Papers

The Future Isn’t What It Used To Be

Transportation professionals help create the future so it is important that we consider the overall context of long-term planning decisions. By Todd Litman

March 10, 2016

According to predictions made a few decades ago, current travel should involve self-driving automobiles, jetpacks and flying cars, with space transport a common occurrence.

For example, General Motor’s 1939 Worlds Fair Futurama display predicted that by the 1960s, uncongested, 100-mile-per-hour superhighways would provide seamless travel between suburban homes and towering cities in luxurious, streamlined cars.

In 1961, Weekend Magazine predicted that by 2000, “Rocket belts will increase a man’s stride to 30 feet, and bus-type helicopters will travel along crowded air skyways.

There will be moving plastic-covered pavements, individual hoppicopters, and 200 mph monorail trains operating in all large cities.

The family car will be soundless, vibrationless and self-propelled thermostatically.

The engine will be smaller than a typewriter. Cars will travel overland on an 18 inch air cushion.” According to the 1969 Manhattan City Plan, “It is assumed that new technology will be enlisted in this improved transportation system, including transit powered by gravity and vacuum and mechanical aids to pedestrian movement, such as moving belts or quick-access shuttle vehicles.

These devices almost surely will become available by the end of the century”.

This report investigates how demographic and economic trends will affect future transport demands (the amount and type of travel people would choose), and their implications.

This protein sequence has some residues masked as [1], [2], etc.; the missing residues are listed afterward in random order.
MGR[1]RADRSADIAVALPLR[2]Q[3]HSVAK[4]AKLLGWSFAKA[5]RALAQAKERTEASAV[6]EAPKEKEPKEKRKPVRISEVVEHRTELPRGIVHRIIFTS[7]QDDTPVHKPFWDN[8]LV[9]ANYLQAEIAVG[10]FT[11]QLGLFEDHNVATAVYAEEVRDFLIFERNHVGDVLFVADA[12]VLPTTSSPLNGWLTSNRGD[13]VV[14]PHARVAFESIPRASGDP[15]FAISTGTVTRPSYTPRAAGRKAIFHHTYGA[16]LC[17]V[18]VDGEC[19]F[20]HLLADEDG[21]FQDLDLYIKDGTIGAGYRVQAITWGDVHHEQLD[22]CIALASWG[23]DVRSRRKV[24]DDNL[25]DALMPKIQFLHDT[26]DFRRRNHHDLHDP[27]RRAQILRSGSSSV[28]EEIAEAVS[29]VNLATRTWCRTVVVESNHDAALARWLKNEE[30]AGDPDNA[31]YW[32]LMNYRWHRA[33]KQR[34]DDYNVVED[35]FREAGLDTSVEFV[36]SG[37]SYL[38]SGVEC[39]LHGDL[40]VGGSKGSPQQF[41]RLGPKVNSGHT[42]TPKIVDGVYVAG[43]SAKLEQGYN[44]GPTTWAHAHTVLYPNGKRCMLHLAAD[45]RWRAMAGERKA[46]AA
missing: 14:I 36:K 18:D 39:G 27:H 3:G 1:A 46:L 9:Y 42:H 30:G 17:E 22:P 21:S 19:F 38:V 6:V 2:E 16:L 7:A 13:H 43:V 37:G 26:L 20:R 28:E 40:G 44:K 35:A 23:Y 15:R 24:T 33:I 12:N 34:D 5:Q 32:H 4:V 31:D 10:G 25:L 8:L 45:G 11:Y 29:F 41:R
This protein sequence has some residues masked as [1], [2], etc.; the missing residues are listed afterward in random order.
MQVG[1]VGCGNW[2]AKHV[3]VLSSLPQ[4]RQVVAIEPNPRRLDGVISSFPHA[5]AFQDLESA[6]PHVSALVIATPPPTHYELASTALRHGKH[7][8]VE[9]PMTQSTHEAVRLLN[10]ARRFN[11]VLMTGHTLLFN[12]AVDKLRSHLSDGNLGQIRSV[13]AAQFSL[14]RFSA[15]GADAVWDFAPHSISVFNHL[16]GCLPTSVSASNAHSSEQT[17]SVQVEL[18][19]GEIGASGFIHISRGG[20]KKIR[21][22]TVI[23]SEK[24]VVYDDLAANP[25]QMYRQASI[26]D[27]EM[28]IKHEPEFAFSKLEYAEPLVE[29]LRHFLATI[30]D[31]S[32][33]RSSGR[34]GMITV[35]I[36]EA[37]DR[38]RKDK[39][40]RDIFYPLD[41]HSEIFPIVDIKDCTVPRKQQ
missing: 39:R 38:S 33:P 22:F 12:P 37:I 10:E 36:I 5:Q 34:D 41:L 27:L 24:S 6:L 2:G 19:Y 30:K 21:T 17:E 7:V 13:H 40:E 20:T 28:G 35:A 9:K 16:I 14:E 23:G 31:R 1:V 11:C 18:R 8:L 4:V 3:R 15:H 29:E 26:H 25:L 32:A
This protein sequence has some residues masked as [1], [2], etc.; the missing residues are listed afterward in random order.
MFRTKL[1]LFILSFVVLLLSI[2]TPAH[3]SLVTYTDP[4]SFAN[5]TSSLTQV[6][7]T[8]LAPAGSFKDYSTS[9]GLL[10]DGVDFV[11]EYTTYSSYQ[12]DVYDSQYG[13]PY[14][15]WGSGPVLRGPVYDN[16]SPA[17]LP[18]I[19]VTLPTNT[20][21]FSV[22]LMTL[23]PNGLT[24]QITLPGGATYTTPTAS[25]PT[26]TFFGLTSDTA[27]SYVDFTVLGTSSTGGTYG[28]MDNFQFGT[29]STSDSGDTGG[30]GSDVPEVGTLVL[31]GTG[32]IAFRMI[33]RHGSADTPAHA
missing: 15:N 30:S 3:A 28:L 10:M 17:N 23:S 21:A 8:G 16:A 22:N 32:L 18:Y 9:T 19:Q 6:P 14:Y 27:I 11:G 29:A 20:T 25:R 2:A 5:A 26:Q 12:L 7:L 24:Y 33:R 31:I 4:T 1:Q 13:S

Motor vehicle travel grew steadily during the Twentieth Century but has started to peak in most developed countries.

Aging population, rising fuel prices, increasing urbanization, improving travel options, increasing health and environmental concerns, and changing consumer preferences are reducing demand for automobile travel and increasing demand for alternatives.

Automobile travel will not disappear, but at the margin (compared with current travel patterns) many people would prefer to drive less and rely more on walking, cycling, public transport and telework, provided they are convenient, comfortable and affordable.

This paper discusses ways that transport policies and planning practices can respond to these changing demands.


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The Future Isn’t What It Used To Be
Transportation professionals help create the future so it is important that we consider the overall context of long-term planning decisions.